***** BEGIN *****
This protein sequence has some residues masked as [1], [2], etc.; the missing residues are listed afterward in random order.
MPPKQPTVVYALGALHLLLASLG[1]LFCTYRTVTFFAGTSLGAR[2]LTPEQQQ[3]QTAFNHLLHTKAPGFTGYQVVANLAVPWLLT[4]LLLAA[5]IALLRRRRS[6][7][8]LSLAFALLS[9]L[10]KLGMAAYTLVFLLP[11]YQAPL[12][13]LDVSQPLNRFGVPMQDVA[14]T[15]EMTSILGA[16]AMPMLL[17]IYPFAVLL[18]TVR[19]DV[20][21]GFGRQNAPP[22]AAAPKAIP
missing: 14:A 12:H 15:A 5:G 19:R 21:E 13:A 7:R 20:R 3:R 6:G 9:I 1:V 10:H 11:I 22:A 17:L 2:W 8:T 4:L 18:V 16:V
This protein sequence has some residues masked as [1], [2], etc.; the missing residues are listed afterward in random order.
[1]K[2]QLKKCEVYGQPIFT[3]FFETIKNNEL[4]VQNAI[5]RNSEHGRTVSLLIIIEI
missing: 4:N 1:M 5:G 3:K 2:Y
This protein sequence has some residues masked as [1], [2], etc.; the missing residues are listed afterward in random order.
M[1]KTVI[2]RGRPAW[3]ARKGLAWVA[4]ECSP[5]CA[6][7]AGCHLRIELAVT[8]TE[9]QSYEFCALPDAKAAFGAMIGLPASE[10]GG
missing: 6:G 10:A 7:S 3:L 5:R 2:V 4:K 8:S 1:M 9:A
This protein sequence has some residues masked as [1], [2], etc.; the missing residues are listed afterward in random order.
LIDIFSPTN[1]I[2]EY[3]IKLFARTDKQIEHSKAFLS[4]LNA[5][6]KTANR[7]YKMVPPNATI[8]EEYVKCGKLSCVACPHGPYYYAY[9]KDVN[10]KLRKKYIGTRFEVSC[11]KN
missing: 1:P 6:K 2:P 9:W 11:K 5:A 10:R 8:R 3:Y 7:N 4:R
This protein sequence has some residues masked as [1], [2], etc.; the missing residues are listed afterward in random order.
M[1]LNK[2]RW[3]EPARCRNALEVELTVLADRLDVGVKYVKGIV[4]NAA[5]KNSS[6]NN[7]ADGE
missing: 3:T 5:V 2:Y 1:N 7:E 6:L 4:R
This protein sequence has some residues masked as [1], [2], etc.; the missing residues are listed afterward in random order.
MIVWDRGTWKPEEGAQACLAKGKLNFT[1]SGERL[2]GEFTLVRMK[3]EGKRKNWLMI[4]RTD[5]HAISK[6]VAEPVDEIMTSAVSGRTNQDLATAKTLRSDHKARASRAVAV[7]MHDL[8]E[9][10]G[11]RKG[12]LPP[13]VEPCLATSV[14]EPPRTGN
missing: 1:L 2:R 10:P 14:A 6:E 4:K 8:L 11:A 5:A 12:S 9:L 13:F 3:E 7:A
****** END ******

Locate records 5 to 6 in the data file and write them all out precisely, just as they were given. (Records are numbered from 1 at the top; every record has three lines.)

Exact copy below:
This protein sequence has some residues masked as [1], [2], etc.; the missing residues are listed afterward in random order.
M[1]LNK[2]RW[3]EPARCRNALEVELTVLADRLDVGVKYVKGIV[4]NAA[5]KNSS[6]NN[7]ADGE
missing: 3:T 5:V 2:Y 1:N 7:E 6:L 4:R
This protein sequence has some residues masked as [1], [2], etc.; the missing residues are listed afterward in random order.
MIVWDRGTWKPEEGAQACLAKGKLNFT[1]SGERL[2]GEFTLVRMK[3]EGKRKNWLMI[4]RTD[5]HAISK[6]VAEPVDEIMTSAVSGRTNQDLATAKTLRSDHKARASRAVAV[7]MHDL[8]E[9][10]G[11]RKG[12]LPP[13]VEPCLATSV[14]EPPRTGN
missing: 1:L 2:R 10:P 14:A 6:E 4:K 8:L 11:A 5:A 12:S 9:L 13:F 3:E 7:A